Graduate Minor in Black Studies
Graduate students earn the minor by completing 9-15 credit hours in Black Studies graduate courses. An individual program of specialization in Black Studies may be arranged within the framework of a conventional graduate degree in any one of several fields. The options within a regular degree program are employed to include maximum exposure to courses emphasizing the diverse histories, cultures, and societies of people of African descent in Africa, the U.S., and throughout the Black Diaspora. Courses outside the major department, but in related fields, are incorporated into the student’s study plan.
Students interested in pursuing a Black Studies specialty within their chosen fields should consult a departmental advisor, who is an affiliate of the Department of Black Studies, to assist in course selection. Lacking such an advisor, students should contact the Chair of the Department of Black Studies for assistance or send an email to Dr. Stephen Graves in the Department of Black Studies.
About the Department of Black Studies
The central mission of Black Studies is to prepare students to critically understand, conduct research, and interpret the complex histories, societies, and cultures of people of African descent in the United States, Africa and the Diaspora.
The Department’s interdisciplinary design encourages specialization within the University of Missouri’s broad liberal arts curriculum. As a result, students and faculty may conduct research that develops new or builds upon existing concepts, theories, and approaches to the study of the evolving experiences and contributions of the African Diaspora. In so doing, Black Studies prepares students to participate competently in diverse and competitive global societies where they may contribute viable practical solutions to critical challenges on multiple levels.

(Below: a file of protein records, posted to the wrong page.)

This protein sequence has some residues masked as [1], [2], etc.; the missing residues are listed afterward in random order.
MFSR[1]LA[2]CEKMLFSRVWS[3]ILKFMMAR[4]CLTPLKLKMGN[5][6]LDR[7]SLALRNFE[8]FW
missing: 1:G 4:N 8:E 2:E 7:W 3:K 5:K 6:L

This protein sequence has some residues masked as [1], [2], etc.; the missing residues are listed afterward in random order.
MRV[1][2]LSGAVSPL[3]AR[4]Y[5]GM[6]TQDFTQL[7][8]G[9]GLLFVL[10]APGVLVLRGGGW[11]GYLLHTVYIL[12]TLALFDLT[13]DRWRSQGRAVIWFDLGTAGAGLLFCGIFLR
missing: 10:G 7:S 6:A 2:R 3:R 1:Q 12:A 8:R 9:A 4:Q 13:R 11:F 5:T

Affiliates of the Black Studies
The Department of Black Studies encourages the use of diverse curricular offerings throughout many different departments. Faculty members and affiliates of the department design new ways to incorporate topics of Black Studies in their courses. Departments affiliating with Black Studies include art, educational leadership and policy analysis, English, history, human development and family studies, journalism, law, music, political science, religious studies, romance languages, sociology, theatre, and women and gender studies.
The Walter Daniel Resource Center is supported by an endowment set up by the estate of the late Dr. Walter C. Daniel. Dr. Daniel came to the University of Missouri in 1973 as its first vice chancellor. He was instrumental in helping to reorganize the University’s administration. However, his success as an administrator never overshadowed his love of teaching and working with students. Located in 328 Gentry Hall, the books, periodicals, reference materials and media resources in this center will supplement and complement existing university resources on the histories, cultures, and societies of people of African descent in Africa, the U.S., and throughout the Diaspora available to the University community. Additionally, the center houses Dr. Daniel’s extensive private library of African American literature, as well as an extensive collection of primary and secondary sources including numerous periodicals and scholarly journals. The library also offers a small video collection which can be viewed on site. At the present time the library is a read-only research facility.
Department of Black Studies
313 Gentry Hall